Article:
Serious Moonlight -- Film Review

Benjamin Walker
Jason Kempin/Getty Images

NEW YORK - OCTOBER 13:  Actor Benjamin Walker attends the "Bloody Bloody Jackson" opening night after party at Brasserie 8 1/2 on October 13, 2010 in New York City.

You could call "Serious Moonlight," snappily written by the late actress-writer-director Adrienne Shelly, a five-and-dime "War of the Roses." This is meant as a compliment, as the film, like its similarly themed forebear "The Waitress," is a rollicking, nasty ride into the disintegration of a marriage pairing spoiled, upscale spouses. Helped by kind reviews, the film should pull in upscale art house patrons. And "Waitress" fans too will be well-served.

Not just a frivolous jousting match, "Moonlight" has its serious side as an intelligent peephole into the psychological and sexual dynamics that can drive a once loving, loyal couple to the edge of criminality.

Meg Ryan is terrific as high-powered Manhattan lawyer Louise, who, visiting a day early the country house she and husband Ian (Timothy Hutton) share, discovers the premises strewn with lovely flower pedals. This, she soon learns after a startled Ian arrives, is in anticipation of his young mistress, Sara (Kristen Bell), whom he expects to whisk off to Paris the next day. Not a nice farewell gesture to his wife of 13 years.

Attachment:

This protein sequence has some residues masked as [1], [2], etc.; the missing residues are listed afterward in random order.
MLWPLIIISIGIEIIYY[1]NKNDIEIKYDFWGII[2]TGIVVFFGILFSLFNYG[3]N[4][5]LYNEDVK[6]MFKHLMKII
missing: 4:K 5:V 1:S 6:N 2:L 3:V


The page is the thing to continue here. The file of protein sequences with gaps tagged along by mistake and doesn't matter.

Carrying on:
Maybe we've seen Louise before, in characters played by Diane Keaton, Meryl Streep and others, but Ryan makes Louise a ballsy, believable bitch to behold. Upon her discovery, Louise takes action by duct-taping Ian and holding him prisoner in the house, hoping he'll come to his senses. The back-and-forth that ensues isn't just a war of the sexes but a war of wills as Ian tries to talk his way out of a bad situation and Louise holds firm, even baking the cookies Ian adores.

What sends the plot further spinning is the arrival of opportunistic, lowlife landscaper Todd (Justin Long), who quickly takes advantage of the situation by tying up all parties so he and his cronies can trash the premises and party. Also late to the scene and tied up in the bathroom with the sparring spouses is Sara, who expects a romantic country prelude to the escape to Paris.

Hutton shines as the roving, besieged husband who learns in a heartbeat that hell hath no fury like a woman scorned, and Bell does honorably with her all-too-familiar hot female spoiler character.

In her feature directing debut, Cheryl Hines ("Curb Your Enthusiasm") oversees a handsome production and moves the story vigorously.

With its single locale and few characters, the film easily could have worked as a play. Some situations, like a falling pot rendering Ian unconscious, strain credibility. But overall, "Moonlight" is a nuttily engaging tale of betrayal and, perhaps, redemption.

Screened: Saturday, April 25
Production: Night & Day Pictures, All for A Films
Cast: Meg Ryan, Timothy Hutton, Kristen Bell, Justin Long
Director: Cheryl Hines
Screenwriter: Adrienne Shelly
Producers: Andy Ostroy, Michael Roiff
Executive producers: Cliff Chenfeld, David Graff, Dan Katcher, Todd King, Rick Milenthal, Dawn Porter, Isabel Rose, Todd Stein
Director of photography: Nancy Schreiber
Production designer: Cecil Gentry
Music: Andrew Hollander
Costume designer: Ariyela Wald-Cohain
Editor: Steven Rasch
No rating, 84 minutes